April 19, 2024Client Alert

PFOA and PFOS are CERCLA Hazardous Substances; Prepare Accordingly

The U.S. Environmental Protection Agency (EPA) released its Pre-Publication Notice of a Final Rule designating Perfluorooctanoic Acid (PFOA) and Perfluorooctanesulfonic Acid (PFOS), along with their salts and structural isomers, as hazardous substances under the Comprehensive Environmental Response, Compensation, and Liability Act (CERCLA), also known as Superfund. According to EPA, this designation is based on significant evidence, including epidemiological and toxicological studies, that PFOA and PFOS, when released into the environment, may present a substantial danger to public health or welfare or the environment.

Release Reporting

The rule requires releases of PFOA and PFOS that meet or exceed the reportable quantity (1 pound) within a 24-hour period to be reported to the National Response Center, state or tribal emergency response commission, and the local or Tribal emergency planning committee for the areas affected by the release. This reporting requirements applies to both continuous and non-continuous releases.

PFAS Enforcement Discretion Policy Announced

Simultaneous to the final designation of PFOA and PFOS as CERCLA hazardous substances, EPA issued a PFAS Enforcement Discretion and Settlement Policy Under CERCLA that provides direction on how EPA will exercise its enforcement discretion regarding per- and polyfluoroalkyl substances (PFAS) contamination in the environment. According to the policy, EPA “will focus on holding responsible entities who significantly contributed to the release of PFAS into the environment, including parties that manufactured PFAS or used PFAS in the manufacturing process, federal facilities, and other industrial parties.”

Conversely, EPA does not intend to pursue entities where equitable factors do not support seeking response actions or costs under CERCLA. The guidance includes a non-exclusive list of entities for whom EPA believes the equities do not support seeking response actions or costs.  This non-exclusive list includes farms where biosolids are applied to the land, publicly owned/operated municipal landfills, community water systems and publicly owned treatment works, municipal separate storm sewer systems, municipal airports, and local fire departments. For these parties, EPA can use its CERCLA statutory authority to enter into settlements that provide contribution protection from third party claims for matters addressed in a settlement. The guidance also includes a discussion of the equitable factors that will inform EPA’s enforcement discretion with regard to entities that are not specifically identified on EPA’s non-exclusive list.

Recognizing that CERCLA’s liability framework is broad, EPA specifies that the statutory affirmative defenses and its enforcement discretion provide “mechanisms to narrow the scope of liability and focus on the significant contributors to contamination.” The policy identifies those who have manufactured PFAS or used PFAS in the manufacturing process, and other industrial parties, as “major PRPs” and also identifies a list of factors that EPA will consider in exercising its enforcement discretion.

CERCLA Response Costs, Cost Recovery and Contribution Actions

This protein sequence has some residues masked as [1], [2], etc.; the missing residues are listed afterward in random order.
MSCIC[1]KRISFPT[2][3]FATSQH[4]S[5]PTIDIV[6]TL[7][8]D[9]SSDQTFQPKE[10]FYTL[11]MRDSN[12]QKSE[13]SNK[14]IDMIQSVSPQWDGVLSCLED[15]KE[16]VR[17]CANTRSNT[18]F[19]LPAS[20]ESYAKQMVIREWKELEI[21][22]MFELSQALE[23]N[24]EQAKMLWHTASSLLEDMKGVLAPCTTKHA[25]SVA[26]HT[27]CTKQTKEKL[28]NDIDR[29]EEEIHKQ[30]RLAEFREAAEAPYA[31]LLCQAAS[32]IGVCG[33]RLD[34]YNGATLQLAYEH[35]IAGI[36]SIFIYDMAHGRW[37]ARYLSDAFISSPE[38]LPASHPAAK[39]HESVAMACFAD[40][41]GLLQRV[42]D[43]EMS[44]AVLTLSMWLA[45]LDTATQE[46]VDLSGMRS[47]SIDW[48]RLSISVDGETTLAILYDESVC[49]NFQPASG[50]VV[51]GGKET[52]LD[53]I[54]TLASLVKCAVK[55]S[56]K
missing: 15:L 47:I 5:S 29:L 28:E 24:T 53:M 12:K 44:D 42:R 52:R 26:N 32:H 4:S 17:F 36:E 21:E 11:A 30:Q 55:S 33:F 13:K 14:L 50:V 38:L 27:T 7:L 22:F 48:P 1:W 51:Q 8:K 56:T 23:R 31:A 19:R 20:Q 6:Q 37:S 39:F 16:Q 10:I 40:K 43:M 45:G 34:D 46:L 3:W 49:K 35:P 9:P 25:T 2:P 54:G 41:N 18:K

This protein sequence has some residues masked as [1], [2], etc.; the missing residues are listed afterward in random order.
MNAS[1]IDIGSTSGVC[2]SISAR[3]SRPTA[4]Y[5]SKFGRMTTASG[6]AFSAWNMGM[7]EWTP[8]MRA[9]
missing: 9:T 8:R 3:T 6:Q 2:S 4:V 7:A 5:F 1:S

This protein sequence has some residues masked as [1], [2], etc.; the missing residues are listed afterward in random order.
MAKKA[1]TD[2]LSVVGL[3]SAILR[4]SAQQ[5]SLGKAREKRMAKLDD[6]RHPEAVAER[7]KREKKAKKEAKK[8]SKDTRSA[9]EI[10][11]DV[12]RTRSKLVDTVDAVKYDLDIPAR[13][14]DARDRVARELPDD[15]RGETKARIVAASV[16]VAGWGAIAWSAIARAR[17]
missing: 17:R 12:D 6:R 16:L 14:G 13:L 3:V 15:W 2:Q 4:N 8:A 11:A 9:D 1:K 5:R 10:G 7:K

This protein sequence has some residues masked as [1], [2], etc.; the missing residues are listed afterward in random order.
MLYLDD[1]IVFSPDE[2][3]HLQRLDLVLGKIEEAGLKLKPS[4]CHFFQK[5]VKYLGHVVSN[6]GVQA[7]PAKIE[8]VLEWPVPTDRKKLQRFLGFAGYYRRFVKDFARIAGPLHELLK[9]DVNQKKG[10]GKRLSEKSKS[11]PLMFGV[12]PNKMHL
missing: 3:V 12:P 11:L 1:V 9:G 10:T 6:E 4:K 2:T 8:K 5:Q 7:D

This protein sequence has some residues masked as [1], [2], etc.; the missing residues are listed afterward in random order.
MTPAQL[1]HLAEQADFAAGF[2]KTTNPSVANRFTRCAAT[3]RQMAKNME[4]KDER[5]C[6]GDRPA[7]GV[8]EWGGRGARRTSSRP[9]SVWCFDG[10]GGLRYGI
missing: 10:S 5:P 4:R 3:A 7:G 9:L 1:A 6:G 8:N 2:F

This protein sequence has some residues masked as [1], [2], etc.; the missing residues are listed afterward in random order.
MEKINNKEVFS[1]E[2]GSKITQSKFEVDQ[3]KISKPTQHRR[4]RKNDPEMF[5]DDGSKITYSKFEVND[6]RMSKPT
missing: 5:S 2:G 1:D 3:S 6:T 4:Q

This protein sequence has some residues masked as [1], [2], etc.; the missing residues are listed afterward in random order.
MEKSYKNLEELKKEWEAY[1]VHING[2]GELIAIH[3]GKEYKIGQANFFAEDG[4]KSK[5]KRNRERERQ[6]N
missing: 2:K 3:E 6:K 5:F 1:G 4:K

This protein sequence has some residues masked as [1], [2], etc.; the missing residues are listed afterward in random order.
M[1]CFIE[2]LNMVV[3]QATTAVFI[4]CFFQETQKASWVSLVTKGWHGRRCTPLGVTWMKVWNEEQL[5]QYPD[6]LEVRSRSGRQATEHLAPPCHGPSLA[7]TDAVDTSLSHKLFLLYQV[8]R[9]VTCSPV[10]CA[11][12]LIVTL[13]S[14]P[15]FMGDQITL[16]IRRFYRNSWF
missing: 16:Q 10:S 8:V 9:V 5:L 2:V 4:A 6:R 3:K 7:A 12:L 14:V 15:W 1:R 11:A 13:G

PFOA and PFOS designation as CERCLA hazardous substances provides EPA with broad discretion to decide whether to respond to a release or threat of release under CERCLA and then recover any expended costs for remediation or removal actions from potentially responsible parties (PRPs).  In addition to this authority, the designation of PFOA/PFOS as CERCLA hazardous substances also allows any person to sue a PRP to recover necessary responses costs that have been incurred to remediate PFOA/PFOS in the environment. In addition, a PRP that has been required to pay response costs to someone else can assert a contribution claim against other PRPs in court to compel a more equitable distribution of response costs.

Going Forward; Looking Backward

EPA’s designation becomes final 60 days after publication in the Federal Register. It will result in a new wave of litigation trying to force the clean up of PFOA and PFOS released into the environment, and the allocation of those costs among a broad group of potentially responsible parties under the CERCLA joint and several liability provisions. Less than two weeks ago, EPA released its drinking water standards, concluding that there is no safe level of these two chemicals in drinking water. This will undoubtedly prompt lawsuits seeking to clean up PFOA and PFOS to extremely low concentrations.

Although the EPA’s PFAS Enforcement Discretion and Settlement Policy Under CERCLA might be well intentioned, it does not change the strict liability provisions of the CERCLA law and the policy relies entirely on the EPA’s exercise of discretion.  EPA makes clear that its new policy does not create new legal obligations or limit or expand obligations under any federal, state, Tribal, or local law.

Michael Best has been tracking this rulemaking effort, and other PFAS regulatory efforts in numerous states and with EPA. The environmental team at Michael Best has experience advising clients on a myriad of PFAS-related issues. If you have any questions or concerns about how this designation may impact your facility, operations and/or legal liability, please contact your Michael Best attorney or any of the authors listed here.

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